Leaving The World by Douglas Kennedy

21 Jul

Rating:  4 out of 5 stars

I heard about this author in People magazine with the caption “The Most Famous American Writer You’ve Never Heard Of”.  Douglas Kennedy is from England and is extremely popular there.  He is known to be the ‘British John Grisham’, although I didn’t really see any similarities at ALL in their genre or writing style.   Maybe it’s meant to mean only in popularity?  I actually sort of see that as an insult.

In any case, this headline intrigued me and while Kennedy has 6 novels, I chose Leaving the World because its plot seemed the most interesting.    Also, this novel is set in the U.S. and I was curious to understand how well he could write about the details of a culture in which he is not immersed (I read later that he did live in NYC until he was a teen, which I suppose contributed to his ability to do this). And, for the record, it did use some British phrases and lingo at times – I actually like that and am glad it wasn’t removed for the US publication.  I’m glad it was left as the author wrote it.

This book is about a woman who goes to Harvard as an English major, graduates, enters adulthood and deals with several very (and I mean VERY) emotional events which seem to come one right after the other.  I don’t always like when plots consist of seemingly unfathomable events that happen in succession like rapid fire, but Kennedy somehow made it realistic for me.  Additionally, the main character, Jane, is extremely well developed (some of the best I’ve ever read).  Her dimensions unfold slowly and naturally, much like it would be if you were actually able to hear someone’s thoughts.  It would take a while of listening to really understand all of the layers.  And just when you think you get them, they surprise you.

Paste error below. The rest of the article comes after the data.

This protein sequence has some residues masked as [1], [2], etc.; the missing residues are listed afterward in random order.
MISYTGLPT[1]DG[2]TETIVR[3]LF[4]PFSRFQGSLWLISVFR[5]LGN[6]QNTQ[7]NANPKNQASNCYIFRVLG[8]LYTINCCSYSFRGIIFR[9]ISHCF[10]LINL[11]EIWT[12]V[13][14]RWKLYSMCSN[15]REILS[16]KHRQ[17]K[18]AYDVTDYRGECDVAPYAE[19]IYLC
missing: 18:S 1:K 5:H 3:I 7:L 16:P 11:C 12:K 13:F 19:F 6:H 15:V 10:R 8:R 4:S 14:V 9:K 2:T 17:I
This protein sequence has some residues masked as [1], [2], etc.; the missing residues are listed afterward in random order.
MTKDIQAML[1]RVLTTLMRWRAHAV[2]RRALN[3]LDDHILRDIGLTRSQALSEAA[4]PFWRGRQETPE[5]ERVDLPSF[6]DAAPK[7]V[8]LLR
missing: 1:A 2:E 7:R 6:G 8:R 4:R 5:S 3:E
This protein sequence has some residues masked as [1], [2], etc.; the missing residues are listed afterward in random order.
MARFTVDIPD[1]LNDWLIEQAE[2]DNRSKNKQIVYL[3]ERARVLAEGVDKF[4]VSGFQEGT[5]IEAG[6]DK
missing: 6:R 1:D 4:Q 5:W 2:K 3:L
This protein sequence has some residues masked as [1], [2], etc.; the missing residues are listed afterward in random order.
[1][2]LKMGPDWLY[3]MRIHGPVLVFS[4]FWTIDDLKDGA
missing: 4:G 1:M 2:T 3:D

In addition to the character definition, I also see in this novel something I rarely see – character evolution.  Jane, actually evolves as she gets life’s lessons under her belt.  The reader can see evidence of her reacting differently than would be expected if the event had occurred earlier in her life.  She is barely recognizable at the end of this novel and you can see how the differences in her personality are a direct result of her journey.

I identified with Jane on several levels, and found her to be one of the most raw and realistic characters I’ve encountered.  Additionally, while this novel is just general fiction, I found it suspenseful in my own way, waiting to see how Jane dealt with what was thrown at her.  It also surprisingly tugged at my heartstrings as a woman, wife, and mother.

I recommend this book for focused, detailed reading.  It’s raw and serious and requires full attention.  And the payoff is well worth it!

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